Silk Plants : Potting, Assembly, and Shaping Your Silk Plants

Once your new silk plants or artificial trees have arrived, they will need some shaping done to give it a nice looking presentation.  Remember, the most important thing is that the plants or trees looks good to you and for your particular setting or application.  Whichever method accomplishes this objective is the correct one!  The shaping your silk plants and trees is the most important step in getting the best look possible.

Fill your non-decorative container 3/4 full with floral foam or plaster of Paris.  (Use plaster of Paris for trees with large diameter trunks or if you prefer a heavier base.)  If using floral foam, simply push the bottom of the tree trunk or silk plant stem deep into the floral foam, making sure it is straight up and down.  If using plaster of Paris, mix according to instructions from manufacturer, then pour into non-decorative container, and let “set up” until you can insert your silk plant stem or tree trunk, and the semi-hardened plaster will hold the plant or tree upright until completely hardened.  Tap the side of the container to ensure plaster is thoroughly up against the trunk/stem.  Once the silk plant is potted, insert your non-decorative container into your decorative planter, basket, etc.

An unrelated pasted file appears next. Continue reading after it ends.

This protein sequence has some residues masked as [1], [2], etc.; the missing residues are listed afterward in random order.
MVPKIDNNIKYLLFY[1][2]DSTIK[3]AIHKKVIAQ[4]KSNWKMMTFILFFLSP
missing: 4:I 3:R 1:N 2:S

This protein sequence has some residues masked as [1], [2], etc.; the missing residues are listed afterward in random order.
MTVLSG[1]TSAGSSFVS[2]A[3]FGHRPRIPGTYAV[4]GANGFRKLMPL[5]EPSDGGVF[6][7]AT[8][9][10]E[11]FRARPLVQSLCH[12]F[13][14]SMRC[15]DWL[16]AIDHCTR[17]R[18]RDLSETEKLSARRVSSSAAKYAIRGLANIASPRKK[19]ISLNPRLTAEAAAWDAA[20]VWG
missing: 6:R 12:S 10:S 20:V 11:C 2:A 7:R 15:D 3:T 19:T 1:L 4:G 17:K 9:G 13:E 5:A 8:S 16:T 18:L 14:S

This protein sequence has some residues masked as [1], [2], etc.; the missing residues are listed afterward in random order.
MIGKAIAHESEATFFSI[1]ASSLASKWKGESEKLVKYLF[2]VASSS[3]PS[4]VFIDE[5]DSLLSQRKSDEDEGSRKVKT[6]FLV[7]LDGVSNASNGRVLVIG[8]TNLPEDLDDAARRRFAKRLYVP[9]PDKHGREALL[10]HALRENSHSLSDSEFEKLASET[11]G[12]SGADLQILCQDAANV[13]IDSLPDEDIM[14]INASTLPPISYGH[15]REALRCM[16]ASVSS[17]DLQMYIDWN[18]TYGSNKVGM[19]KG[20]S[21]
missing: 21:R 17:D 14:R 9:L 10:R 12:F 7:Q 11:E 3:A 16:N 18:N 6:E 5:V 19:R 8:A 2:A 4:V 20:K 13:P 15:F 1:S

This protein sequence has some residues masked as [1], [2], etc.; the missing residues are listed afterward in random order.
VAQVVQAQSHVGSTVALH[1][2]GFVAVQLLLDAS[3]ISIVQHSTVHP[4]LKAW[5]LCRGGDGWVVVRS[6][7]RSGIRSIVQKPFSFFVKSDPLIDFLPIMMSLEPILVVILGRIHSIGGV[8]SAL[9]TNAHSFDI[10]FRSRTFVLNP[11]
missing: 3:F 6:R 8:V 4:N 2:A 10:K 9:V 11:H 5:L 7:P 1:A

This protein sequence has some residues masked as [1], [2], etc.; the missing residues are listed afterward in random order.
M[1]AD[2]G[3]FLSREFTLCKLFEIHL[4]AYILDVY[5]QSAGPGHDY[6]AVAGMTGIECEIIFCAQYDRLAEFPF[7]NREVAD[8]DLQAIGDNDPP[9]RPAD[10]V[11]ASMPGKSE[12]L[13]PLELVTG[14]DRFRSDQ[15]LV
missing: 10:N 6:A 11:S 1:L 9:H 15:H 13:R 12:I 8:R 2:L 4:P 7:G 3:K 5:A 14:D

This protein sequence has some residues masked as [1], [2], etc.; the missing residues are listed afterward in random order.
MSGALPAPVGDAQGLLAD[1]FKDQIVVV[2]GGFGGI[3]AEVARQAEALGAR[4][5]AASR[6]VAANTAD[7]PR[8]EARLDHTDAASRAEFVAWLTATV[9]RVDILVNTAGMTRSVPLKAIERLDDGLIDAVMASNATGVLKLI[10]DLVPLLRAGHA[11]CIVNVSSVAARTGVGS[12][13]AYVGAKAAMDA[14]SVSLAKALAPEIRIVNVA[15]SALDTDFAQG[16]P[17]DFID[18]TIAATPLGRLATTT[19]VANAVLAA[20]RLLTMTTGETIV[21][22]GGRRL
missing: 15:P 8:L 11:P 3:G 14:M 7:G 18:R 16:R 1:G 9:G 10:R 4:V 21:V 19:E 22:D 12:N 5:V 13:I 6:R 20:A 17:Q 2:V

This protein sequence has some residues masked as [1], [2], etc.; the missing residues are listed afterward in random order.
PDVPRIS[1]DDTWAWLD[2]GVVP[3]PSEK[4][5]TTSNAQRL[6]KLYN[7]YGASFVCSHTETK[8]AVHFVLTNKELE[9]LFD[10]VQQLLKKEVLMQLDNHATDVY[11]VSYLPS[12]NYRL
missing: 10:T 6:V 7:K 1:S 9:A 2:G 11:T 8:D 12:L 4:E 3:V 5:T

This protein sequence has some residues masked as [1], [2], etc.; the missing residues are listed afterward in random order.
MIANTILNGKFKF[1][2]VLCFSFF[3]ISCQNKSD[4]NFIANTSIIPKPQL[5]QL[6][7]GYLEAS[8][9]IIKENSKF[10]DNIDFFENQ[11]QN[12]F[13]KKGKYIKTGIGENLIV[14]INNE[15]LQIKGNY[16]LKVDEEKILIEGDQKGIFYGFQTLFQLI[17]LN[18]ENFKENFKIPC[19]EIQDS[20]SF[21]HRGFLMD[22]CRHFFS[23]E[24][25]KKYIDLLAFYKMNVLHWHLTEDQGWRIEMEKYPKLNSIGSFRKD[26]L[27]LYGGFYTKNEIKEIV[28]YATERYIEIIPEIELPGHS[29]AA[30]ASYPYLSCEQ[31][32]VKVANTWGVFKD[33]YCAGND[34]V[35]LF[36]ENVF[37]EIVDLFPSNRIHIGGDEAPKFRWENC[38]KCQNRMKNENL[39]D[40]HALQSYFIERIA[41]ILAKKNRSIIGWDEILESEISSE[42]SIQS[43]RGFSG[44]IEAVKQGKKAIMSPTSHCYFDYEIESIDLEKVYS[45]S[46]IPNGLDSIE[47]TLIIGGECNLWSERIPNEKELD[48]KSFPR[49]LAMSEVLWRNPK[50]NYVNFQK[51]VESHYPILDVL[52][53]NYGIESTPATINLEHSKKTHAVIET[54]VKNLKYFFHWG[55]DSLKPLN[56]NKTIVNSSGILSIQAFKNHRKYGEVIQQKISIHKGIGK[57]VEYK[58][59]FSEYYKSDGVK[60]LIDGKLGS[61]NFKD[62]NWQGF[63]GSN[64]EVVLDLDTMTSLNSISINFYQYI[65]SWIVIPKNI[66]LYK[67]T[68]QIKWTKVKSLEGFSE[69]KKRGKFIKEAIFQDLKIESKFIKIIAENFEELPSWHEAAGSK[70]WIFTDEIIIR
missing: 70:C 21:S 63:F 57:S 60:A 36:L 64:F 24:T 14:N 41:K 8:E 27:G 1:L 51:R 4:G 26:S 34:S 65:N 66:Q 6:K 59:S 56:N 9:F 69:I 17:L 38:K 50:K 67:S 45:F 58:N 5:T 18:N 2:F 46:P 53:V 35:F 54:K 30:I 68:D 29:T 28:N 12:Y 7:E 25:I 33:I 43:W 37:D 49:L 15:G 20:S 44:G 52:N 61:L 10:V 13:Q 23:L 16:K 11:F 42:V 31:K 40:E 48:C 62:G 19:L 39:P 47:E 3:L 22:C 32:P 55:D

Your silk plants or silk tree may require some simple assembly.  Most silk palm trees come with fronds, and a trunk with frond openings.  As a general rule, smaller fronds go towards the bottom, and larger (longer) fronds will go towards the top (Areca Palm, Bamboo Palm, Kentia Palm, etc.)  Some silk plants and trees, such as Phoenix Palms, may have a single frond “head” which simply plugs into the top of the tree trunk.  It’s a great idea to refer to original product picture when assembling your artificial tree for reference. 


We recommend the directional shaping method, which will maximize fullness and create a better silhouette for your silk plants.  Starting near the trunk or main stem, work your way to the end of the frond or leaf, gently bending as you go, creating a slight downward curve on the lowest branches of the plant to a slight upward angle toward the top branches.  By slightly staggering the tips around the branch of you silk plants, your tree will have a fuller look.  Again, referring to the original item picture will help greatly in this process.



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